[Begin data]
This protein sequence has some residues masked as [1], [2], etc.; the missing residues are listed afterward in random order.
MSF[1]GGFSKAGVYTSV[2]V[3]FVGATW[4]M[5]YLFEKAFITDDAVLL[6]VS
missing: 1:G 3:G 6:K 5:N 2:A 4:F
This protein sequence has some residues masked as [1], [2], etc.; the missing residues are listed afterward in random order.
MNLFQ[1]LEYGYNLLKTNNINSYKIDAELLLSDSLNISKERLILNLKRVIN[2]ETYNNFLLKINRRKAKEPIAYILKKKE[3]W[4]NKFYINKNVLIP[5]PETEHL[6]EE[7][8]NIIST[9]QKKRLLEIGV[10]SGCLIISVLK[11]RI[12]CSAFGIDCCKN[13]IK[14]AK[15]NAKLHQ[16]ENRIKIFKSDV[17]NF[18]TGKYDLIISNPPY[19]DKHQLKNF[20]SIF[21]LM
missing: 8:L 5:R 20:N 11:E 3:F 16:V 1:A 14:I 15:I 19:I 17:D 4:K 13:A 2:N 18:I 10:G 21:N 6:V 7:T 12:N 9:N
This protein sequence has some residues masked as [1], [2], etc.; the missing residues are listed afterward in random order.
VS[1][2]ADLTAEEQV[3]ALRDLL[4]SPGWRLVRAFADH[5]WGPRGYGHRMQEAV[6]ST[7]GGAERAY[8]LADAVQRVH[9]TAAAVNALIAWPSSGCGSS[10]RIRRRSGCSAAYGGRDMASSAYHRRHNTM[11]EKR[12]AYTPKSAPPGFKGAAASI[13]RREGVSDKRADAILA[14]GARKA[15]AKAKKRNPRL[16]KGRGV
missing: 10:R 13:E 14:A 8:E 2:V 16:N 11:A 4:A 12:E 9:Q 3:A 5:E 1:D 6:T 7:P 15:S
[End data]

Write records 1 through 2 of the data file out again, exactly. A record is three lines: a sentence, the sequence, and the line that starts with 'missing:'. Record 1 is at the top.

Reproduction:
This protein sequence has some residues masked as [1], [2], etc.; the missing residues are listed afterward in random order.
MSF[1]GGFSKAGVYTSV[2]V[3]FVGATW[4]M[5]YLFEKAFITDDAVLL[6]VS
missing: 1:G 3:G 6:K 5:N 2:A 4:F
This protein sequence has some residues masked as [1], [2], etc.; the missing residues are listed afterward in random order.
MNLFQ[1]LEYGYNLLKTNNINSYKIDAELLLSDSLNISKERLILNLKRVIN[2]ETYNNFLLKINRRKAKEPIAYILKKKE[3]W[4]NKFYINKNVLIP[5]PETEHL[6]EE[7][8]NIIST[9]QKKRLLEIGV[10]SGCLIISVLK[11]RI[12]CSAFGIDCCKN[13]IK[14]AK[15]NAKLHQ[16]ENRIKIFKSDV[17]NF[18]TGKYDLIISNPPY[19]DKHQLKNF[20]SIF[21]LM
missing: 8:L 5:R 20:N 11:E 3:F 16:V 1:A 14:I 15:I 19:I 17:D 4:K 13:A 2:N 18:I 10:G 21:N 6:V 7:T 12:N 9:N